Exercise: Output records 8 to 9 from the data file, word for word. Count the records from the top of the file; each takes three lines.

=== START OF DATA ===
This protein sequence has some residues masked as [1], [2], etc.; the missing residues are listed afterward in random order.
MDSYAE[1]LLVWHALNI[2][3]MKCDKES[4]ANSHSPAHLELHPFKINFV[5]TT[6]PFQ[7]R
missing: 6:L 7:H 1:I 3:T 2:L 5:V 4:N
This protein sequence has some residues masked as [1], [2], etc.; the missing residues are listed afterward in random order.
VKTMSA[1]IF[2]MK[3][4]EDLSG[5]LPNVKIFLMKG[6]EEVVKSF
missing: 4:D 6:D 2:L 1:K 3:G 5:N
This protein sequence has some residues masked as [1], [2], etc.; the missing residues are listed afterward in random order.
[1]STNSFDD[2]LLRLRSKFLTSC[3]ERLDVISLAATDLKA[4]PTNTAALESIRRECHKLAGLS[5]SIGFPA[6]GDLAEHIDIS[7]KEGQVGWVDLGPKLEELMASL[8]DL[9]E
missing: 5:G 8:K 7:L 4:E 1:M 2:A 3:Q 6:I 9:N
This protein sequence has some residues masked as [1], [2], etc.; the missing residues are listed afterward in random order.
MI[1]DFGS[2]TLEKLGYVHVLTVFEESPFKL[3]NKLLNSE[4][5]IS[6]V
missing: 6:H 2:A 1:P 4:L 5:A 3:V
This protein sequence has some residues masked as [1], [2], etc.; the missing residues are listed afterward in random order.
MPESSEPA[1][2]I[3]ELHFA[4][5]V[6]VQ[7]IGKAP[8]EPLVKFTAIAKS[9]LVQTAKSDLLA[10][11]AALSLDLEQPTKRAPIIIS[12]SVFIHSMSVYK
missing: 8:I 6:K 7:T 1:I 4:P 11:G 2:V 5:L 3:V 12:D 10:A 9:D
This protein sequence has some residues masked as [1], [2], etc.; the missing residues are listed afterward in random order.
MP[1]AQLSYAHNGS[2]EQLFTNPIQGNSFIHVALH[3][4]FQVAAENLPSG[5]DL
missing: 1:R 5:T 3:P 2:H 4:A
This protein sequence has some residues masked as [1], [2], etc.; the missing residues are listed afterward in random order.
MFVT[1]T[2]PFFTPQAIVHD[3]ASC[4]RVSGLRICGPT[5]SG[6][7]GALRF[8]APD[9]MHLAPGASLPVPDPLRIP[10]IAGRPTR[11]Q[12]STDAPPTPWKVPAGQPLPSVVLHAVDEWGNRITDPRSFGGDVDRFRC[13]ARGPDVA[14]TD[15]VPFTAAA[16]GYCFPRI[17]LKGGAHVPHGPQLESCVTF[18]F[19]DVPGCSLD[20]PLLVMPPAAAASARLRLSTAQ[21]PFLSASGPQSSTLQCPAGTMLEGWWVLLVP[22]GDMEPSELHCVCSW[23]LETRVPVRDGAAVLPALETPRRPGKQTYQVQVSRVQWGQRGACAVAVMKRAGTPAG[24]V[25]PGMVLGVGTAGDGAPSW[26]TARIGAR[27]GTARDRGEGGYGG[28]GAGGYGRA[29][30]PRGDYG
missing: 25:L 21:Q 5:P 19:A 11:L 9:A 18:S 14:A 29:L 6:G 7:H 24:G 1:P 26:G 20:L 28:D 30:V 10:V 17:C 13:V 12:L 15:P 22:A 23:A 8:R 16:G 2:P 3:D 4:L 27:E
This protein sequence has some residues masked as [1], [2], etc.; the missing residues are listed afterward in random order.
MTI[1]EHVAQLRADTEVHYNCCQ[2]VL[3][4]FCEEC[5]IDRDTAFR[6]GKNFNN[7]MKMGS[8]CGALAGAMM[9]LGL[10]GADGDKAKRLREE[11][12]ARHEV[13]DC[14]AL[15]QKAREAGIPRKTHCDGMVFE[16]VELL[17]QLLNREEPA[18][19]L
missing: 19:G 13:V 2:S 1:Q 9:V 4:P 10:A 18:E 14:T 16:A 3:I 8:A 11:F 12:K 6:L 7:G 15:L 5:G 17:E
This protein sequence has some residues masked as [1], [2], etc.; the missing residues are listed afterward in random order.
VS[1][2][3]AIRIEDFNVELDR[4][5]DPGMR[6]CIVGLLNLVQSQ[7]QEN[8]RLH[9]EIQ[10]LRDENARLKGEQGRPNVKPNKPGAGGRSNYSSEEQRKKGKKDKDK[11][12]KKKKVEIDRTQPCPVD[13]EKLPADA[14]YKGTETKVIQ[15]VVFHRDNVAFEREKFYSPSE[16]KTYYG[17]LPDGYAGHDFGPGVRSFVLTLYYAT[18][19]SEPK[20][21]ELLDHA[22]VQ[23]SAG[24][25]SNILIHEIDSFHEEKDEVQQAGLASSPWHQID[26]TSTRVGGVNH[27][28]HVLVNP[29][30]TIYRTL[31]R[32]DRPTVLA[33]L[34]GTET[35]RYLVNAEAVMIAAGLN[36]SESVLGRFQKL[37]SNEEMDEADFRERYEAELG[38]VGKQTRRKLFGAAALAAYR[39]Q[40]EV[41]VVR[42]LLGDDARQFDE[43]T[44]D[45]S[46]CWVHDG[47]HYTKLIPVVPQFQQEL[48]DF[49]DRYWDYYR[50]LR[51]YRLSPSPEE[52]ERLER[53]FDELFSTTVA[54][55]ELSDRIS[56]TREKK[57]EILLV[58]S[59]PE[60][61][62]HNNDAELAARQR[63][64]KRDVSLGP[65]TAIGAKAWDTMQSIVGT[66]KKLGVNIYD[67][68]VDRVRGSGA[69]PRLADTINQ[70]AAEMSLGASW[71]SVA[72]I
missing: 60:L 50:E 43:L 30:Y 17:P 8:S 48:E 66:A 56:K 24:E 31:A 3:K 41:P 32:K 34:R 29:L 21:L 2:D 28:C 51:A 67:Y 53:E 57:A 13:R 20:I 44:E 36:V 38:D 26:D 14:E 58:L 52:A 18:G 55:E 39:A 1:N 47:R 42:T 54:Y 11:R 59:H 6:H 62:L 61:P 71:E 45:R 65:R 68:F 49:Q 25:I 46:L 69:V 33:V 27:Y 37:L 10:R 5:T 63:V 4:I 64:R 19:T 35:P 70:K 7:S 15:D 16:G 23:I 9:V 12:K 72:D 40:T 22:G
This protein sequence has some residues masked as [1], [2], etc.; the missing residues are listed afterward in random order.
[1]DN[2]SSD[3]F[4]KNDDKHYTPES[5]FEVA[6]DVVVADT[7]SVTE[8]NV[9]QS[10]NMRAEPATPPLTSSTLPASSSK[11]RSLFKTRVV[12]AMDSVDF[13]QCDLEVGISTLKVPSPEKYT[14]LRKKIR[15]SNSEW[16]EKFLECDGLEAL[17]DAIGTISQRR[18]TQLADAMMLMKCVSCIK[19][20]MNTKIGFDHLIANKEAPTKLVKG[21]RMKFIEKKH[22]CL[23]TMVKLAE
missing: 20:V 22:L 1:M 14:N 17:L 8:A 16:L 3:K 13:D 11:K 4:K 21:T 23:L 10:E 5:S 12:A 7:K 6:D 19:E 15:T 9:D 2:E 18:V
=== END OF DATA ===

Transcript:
This protein sequence has some residues masked as [1], [2], etc.; the missing residues are listed afterward in random order.
MTI[1]EHVAQLRADTEVHYNCCQ[2]VL[3][4]FCEEC[5]IDRDTAFR[6]GKNFNN[7]MKMGS[8]CGALAGAMM[9]LGL[10]GADGDKAKRLREE[11][12]ARHEV[13]DC[14]AL[15]QKAREAGIPRKTHCDGMVFE[16]VELL[17]QLLNREEPA[18][19]L
missing: 19:G 13:V 2:S 1:Q 9:V 4:P 10:A 18:E 14:T 16:A 3:I 8:A 11:F 12:K 6:L 7:G 15:L 5:G 17:E
This protein sequence has some residues masked as [1], [2], etc.; the missing residues are listed afterward in random order.
VS[1][2][3]AIRIEDFNVELDR[4][5]DPGMR[6]CIVGLLNLVQSQ[7]QEN[8]RLH[9]EIQ[10]LRDENARLKGEQGRPNVKPNKPGAGGRSNYSSEEQRKKGKKDKDK[11][12]KKKKVEIDRTQPCPVD[13]EKLPADA[14]YKGTETKVIQ[15]VVFHRDNVAFEREKFYSPSE[16]KTYYG[17]LPDGYAGHDFGPGVRSFVLTLYYAT[18][19]SEPK[20][21]ELLDHA[22]VQ[23]SAG[24][25]SNILIHEIDSFHEEKDEVQQAGLASSPWHQID[26]TSTRVGGVNH[27][28]HVLVNP[29][30]TIYRTL[31]R[32]DRPTVLA[33]L[34]GTET[35]RYLVNAEAVMIAAGLN[36]SESVLGRFQKL[37]SNEEMDEADFRERYEAELG[38]VGKQTRRKLFGAAALAAYR[39]Q[40]EV[41]VVR[42]LLGDDARQFDE[43]T[44]D[45]S[46]CWVHDG[47]HYTKLIPVVPQFQQEL[48]DF[49]DRYWDYYR[50]LR[51]YRLSPSPEE[52]ERLER[53]FDELFSTTVA[54][55]ELSDRIS[56]TREKK[57]EILLV[58]S[59]PE[60][61][62]HNNDAELAARQR[63][64]KRDVSLGP[65]TAIGAKAWDTMQSIVGT[66]KKLGVNIYD[67][68]VDRVRGSGA[69]PRLADTINQ[70]AAEMSLGASW[71]SVA[72]I
missing: 60:L 50:E 43:L 30:Y 17:P 8:S 48:E 66:A 56:K 24:E 31:A 3:K 41:P 32:K 34:R 29:L 21:L 2:D 28:C 51:A 67:Y 53:E 57:A 13:R 20:I 44:E 36:V 38:D 26:D 14:E 58:L 52:A 18:G 55:E 39:A 1:N 47:R 42:T 54:Y 11:R 59:H 6:H 62:L 61:P 71:E 45:R 65:R 68:F 49:Q 25:I 46:L 69:V 33:V 27:Y 37:L 10:R 5:T 63:V 4:I 64:R 19:T 35:P 70:K 7:S 15:D 16:G 23:I 9:V 12:K 72:D 40:T 22:G